• Evidence on preschools consistently shows diminishing returns over time, but these benefits may not completely disappear, and other positive outcomes remain in later life (Magnuson and Duncan 2016). Ansari (2018) finds the benefits of preschool participation reduced in size by approximately half once children were nine years out from the end of preschool. However, the effects did not disappear, and the academic benefits remain in the long run, regardless of child characteristics and program type, including number of hours spent in a preschool program. Yoshikawa and colleagues (2013) find that even after the effect of preschool on test scores fully dissipates, children who attended preschool go on to show positive effects on other later-life outcomes, such as high school graduation, teen pregnancy, years of education completed, earnings, and crime.
  • Meta-analyses drawing together the evidence across decades of evaluation research indicate with confidence that preschool programs can have a substantial impact on early learning and development. Positive effects on children’s development include improved language, literacy, early math skills, social and emotional outcomes, and health. The most recent research also shows that positive effects extend to dual-language-learner children and to children with special needs (Yoshikawa et al. 2013). However, despite compelling evidence on the long-term positive effects of preschool attendance, not all studies demonstrate these trends, and more evaluations are needed to reach consensus about preschool’s long-term impacts (Phillips et al. 2017).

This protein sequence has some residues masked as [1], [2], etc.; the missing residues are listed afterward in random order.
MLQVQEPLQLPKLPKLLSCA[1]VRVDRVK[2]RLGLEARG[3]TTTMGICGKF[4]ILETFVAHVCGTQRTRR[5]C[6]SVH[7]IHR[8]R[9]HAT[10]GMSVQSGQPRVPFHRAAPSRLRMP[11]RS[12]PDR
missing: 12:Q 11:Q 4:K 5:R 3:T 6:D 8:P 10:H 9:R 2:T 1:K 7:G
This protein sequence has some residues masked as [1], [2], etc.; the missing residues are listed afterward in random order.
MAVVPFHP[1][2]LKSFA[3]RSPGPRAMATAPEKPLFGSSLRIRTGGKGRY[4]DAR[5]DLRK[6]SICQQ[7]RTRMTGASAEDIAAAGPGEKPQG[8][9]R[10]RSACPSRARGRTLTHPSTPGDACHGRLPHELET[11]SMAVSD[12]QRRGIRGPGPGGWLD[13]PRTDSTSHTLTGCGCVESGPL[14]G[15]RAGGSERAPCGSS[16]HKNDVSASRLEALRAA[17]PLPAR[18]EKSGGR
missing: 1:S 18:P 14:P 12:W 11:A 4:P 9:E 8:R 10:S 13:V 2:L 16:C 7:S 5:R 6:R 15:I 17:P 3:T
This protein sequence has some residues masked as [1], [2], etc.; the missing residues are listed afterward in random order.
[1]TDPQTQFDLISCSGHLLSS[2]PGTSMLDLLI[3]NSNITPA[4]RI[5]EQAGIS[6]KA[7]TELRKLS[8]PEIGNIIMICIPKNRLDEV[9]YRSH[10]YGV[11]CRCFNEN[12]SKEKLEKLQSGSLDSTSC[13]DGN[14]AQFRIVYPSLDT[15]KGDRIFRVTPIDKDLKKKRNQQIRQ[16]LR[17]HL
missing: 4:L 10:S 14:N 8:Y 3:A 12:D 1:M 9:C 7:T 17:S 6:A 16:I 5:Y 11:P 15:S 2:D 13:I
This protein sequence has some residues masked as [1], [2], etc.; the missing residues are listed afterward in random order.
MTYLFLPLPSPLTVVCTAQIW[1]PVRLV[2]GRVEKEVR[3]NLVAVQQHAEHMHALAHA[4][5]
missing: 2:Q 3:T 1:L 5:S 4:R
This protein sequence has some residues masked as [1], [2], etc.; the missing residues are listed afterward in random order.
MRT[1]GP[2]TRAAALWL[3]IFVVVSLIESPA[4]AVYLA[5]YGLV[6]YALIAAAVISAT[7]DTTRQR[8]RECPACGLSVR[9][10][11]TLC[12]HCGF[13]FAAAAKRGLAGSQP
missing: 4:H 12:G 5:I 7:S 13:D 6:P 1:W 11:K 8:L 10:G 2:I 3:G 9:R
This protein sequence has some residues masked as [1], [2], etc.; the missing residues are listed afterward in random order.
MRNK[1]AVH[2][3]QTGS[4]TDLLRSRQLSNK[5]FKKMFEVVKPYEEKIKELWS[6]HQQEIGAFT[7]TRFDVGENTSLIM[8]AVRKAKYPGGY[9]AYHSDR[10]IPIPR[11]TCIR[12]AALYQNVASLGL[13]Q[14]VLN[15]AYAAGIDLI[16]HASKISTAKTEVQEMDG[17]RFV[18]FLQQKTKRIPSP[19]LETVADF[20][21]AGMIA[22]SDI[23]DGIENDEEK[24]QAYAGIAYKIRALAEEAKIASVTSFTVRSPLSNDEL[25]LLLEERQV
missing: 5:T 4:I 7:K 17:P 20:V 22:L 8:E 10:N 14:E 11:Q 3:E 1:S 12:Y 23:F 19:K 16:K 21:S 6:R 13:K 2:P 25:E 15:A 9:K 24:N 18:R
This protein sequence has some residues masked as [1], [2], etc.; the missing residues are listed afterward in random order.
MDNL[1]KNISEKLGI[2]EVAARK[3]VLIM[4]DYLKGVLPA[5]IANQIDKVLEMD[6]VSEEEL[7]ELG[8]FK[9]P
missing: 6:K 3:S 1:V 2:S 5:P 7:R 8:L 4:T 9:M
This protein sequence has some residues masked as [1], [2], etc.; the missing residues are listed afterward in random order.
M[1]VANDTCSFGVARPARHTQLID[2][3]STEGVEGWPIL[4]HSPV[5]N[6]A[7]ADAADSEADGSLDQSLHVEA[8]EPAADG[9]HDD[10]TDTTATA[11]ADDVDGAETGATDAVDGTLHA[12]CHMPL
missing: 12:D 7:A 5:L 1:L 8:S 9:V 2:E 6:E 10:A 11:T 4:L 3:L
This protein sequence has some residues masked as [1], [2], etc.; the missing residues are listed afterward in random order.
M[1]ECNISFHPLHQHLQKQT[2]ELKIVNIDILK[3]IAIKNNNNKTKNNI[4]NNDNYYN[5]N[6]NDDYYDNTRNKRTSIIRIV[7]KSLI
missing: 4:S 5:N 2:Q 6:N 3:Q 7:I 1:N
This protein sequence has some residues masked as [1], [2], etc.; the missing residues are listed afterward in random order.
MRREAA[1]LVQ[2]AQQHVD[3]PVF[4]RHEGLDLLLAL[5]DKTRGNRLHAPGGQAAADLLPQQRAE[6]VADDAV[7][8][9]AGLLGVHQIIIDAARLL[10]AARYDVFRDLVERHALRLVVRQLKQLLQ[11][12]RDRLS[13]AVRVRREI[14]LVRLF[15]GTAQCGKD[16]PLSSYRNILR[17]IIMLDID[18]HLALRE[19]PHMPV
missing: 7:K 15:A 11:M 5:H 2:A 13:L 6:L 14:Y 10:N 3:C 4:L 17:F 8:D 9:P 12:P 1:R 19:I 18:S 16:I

How Investments Can Influence the Predictor at State or Local Levels

Initiatives can expand access to preschool in locations where early childhood education is lacking and can target children from low-income backgrounds or whose families speak languages other than English at home (Magnuson and Duncan 2016; Phillips et al. 2017; Yoshikawa et al. 2013). Several studies suggest that helping teachers implement specific evidence-based curricula and instruction through coaching and mentoring can increase access to quality preschool education (Yoshikawa et al. 2013).